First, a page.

Home Office ad complaint not upheld by ASA

The Advertising Standards Authority has not upheld a complaint made against a job ad placed by the Home Office for a criminal investigator immigration officer.

In its latest list of decisions, published this morning, the ASA revealed details about a complaint made by a civil servant about the ad seen in February 2017 on civilservicejob.service.gov.uk for a criminal investigator immigration officer in the Home Office’s Croydon location with a salary of between £26,866 and £30,896.

The complainant, who understood that the salary for the job was indefinitely fixed at the minimum amount quoted in the ad, challenged whether the claim “salary £26,866-£30,896” was misleading and could be substantiated.

In its response to the ASA, the Home Office explained that within the Home Office and most other Civil Service departments, advertised jobs are within a pay range and at a particular grade, adding that ‘criminal investigator immigration officer’ (CIIO) was a job title among many different executive officer (EO) jobs that paid within the Home Office EO pay band, as quoted in the ad (£26,866–£30,896). 

In its supporting evidence, the Home Office revealed that in total there were around 3,800 London-based EOs, and 2,154 of those were employed as operational immigration officers in a range of different roles, including CIIOs. It also provided data showing the salary range in each quartile of the pay band for all types of immigration officers it employed in London, which it believed demonstrated that their CIIOs were not just receiving the minimum salary that fell within the EO pay band.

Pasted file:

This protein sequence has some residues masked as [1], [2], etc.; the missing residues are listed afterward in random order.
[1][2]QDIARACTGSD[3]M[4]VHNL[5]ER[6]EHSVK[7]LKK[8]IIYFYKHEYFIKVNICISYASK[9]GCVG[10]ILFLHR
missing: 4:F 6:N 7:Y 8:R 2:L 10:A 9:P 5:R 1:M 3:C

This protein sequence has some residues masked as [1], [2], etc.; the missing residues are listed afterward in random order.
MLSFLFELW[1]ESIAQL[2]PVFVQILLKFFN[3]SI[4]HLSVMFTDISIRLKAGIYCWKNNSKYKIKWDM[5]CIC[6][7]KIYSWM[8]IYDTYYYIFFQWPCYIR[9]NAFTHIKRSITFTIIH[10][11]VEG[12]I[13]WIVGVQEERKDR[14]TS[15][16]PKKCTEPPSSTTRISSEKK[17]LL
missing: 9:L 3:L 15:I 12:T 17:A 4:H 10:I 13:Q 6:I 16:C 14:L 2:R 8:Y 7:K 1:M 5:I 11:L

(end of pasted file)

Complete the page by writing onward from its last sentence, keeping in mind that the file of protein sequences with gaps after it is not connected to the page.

The Home Office further explained that progression through pay ranges was subject to an annual pay award dependent on performance, affordability and public sector pay policy. It provided data showing that in 2016, staff in the EO grade – including CIIOs – received an increase of 0.8–1.1% depending on their position in the pay range, with those towards the bottom receiving the greater increase, as well as additional data showing that within the criminal investigation teams based in the London region, it employed 90 immigration officers, who received a salary that fell within the EO pay band.

Consequently, the ASA did not uphold the complaint, ruling that no further action was necessary, with the ASA concluding that candidates would interpret the text “Criminal Investigator Immigration Officer … – Croydon Home Office …” along with the claim “salary £26,866-£30,896” to mean that the advertised role was based in Croydon (London) and paid between £26,866 and £30,896, and would understand they could potentially earn up to £30,896 over a prolonged period of time if they started at a salary that was below that amount.

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